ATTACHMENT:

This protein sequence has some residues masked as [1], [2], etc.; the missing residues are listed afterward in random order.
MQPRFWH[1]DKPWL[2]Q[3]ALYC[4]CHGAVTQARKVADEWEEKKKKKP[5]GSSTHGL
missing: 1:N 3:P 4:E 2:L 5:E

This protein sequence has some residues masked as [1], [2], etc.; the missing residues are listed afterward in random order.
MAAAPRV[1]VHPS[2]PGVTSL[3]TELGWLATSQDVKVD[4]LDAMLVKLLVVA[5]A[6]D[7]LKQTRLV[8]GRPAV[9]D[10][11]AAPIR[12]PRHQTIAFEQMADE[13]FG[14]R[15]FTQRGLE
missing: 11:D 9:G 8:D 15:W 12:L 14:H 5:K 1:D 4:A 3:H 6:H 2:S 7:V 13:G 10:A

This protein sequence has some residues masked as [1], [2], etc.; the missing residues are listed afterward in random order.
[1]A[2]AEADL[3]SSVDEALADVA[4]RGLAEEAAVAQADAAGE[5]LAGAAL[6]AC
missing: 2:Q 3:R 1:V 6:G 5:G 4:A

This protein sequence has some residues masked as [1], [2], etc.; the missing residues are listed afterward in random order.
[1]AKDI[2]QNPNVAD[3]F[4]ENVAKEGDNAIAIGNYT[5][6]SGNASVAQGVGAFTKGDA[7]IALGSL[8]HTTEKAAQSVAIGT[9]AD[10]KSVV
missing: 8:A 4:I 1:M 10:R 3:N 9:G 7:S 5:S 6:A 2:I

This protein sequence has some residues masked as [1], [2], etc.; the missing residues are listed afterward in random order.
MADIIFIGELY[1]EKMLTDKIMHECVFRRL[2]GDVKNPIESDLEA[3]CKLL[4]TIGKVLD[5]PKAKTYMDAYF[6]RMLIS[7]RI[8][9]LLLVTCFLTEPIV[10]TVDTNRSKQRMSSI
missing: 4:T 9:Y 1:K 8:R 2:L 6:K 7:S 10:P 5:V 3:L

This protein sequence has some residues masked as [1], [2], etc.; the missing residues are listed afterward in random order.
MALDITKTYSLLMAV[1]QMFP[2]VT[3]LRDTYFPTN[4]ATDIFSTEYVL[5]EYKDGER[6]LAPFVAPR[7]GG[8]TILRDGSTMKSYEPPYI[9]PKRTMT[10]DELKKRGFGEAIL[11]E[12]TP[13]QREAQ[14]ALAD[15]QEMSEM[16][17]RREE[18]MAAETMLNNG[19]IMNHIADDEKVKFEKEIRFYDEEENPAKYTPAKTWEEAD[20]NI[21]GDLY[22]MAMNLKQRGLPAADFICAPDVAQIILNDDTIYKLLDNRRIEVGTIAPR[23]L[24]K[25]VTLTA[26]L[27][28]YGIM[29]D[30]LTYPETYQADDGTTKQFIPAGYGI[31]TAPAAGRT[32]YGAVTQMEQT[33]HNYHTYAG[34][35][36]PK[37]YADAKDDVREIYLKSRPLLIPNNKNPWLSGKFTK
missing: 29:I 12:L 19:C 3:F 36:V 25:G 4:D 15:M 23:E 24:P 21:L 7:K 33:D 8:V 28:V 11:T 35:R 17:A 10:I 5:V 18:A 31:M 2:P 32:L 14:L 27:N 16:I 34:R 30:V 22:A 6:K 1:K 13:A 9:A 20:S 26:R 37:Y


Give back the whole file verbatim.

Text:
This protein sequence has some residues masked as [1], [2], etc.; the missing residues are listed afterward in random order.
MQPRFWH[1]DKPWL[2]Q[3]ALYC[4]CHGAVTQARKVADEWEEKKKKKP[5]GSSTHGL
missing: 1:N 3:P 4:E 2:L 5:E

This protein sequence has some residues masked as [1], [2], etc.; the missing residues are listed afterward in random order.
MAAAPRV[1]VHPS[2]PGVTSL[3]TELGWLATSQDVKVD[4]LDAMLVKLLVVA[5]A[6]D[7]LKQTRLV[8]GRPAV[9]D[10][11]AAPIR[12]PRHQTIAFEQMADE[13]FG[14]R[15]FTQRGLE
missing: 11:D 9:G 8:D 15:W 12:L 14:H 5:K 1:D 4:A 3:H 6:H 2:S 7:V 13:G 10:A

This protein sequence has some residues masked as [1], [2], etc.; the missing residues are listed afterward in random order.
[1]A[2]AEADL[3]SSVDEALADVA[4]RGLAEEAAVAQADAAGE[5]LAGAAL[6]AC
missing: 2:Q 3:R 1:V 6:G 5:G 4:A

This protein sequence has some residues masked as [1], [2], etc.; the missing residues are listed afterward in random order.
[1]AKDI[2]QNPNVAD[3]F[4]ENVAKEGDNAIAIGNYT[5][6]SGNASVAQGVGAFTKGDA[7]IALGSL[8]HTTEKAAQSVAIGT[9]AD[10]KSVV
missing: 8:A 4:I 1:M 10:R 3:N 9:G 7:S 5:S 6:A 2:I

This protein sequence has some residues masked as [1], [2], etc.; the missing residues are listed afterward in random order.
MADIIFIGELY[1]EKMLTDKIMHECVFRRL[2]GDVKNPIESDLEA[3]CKLL[4]TIGKVLD[5]PKAKTYMDAYF[6]RMLIS[7]RI[8][9]LLLVTCFLTEPIV[10]TVDTNRSKQRMSSI
missing: 4:T 9:Y 1:K 8:R 2:L 6:K 7:S 10:P 5:V 3:L

This protein sequence has some residues masked as [1], [2], etc.; the missing residues are listed afterward in random order.
MALDITKTYSLLMAV[1]QMFP[2]VT[3]LRDTYFPTN[4]ATDIFSTEYVL[5]EYKDGER[6]LAPFVAPR[7]GG[8]TILRDGSTMKSYEPPYI[9]PKRTMT[10]DELKKRGFGEAIL[11]E[12]TP[13]QREAQ[14]ALAD[15]QEMSEM[16][17]RREE[18]MAAETMLNNG[19]IMNHIADDEKVKFEKEIRFYDEEENPAKYTPAKTWEEAD[20]NI[21]GDLY[22]MAMNLKQRGLPAADFICAPDVAQIILNDDTIYKLLDNRRIEVGTIAPR[23]L[24]K[25]VTLTA[26]L[27][28]YGIM[29]D[30]LTYPETYQADDGTTKQFIPAGYGI[31]TAPAAGRT[32]YGAVTQMEQT[33]HNYHTYAG[34][35][36]PK[37]YADAKDDVREIYLKSRPLLIPNNKNPWLSGKFTK
missing: 29:I 12:L 19:C 3:F 36:V 25:G 4:D 15:M 23:E 24:P 21:L 7:K 33:D 8:V 28:V 11:T 35:R 17:A 10:I 5:V 18:A 31:M 2:P 32:L 14:L 27:N 16:I 34:R 30:V 22:A 6:K 1:K 13:A 9:A 20:S 26:R 37:Y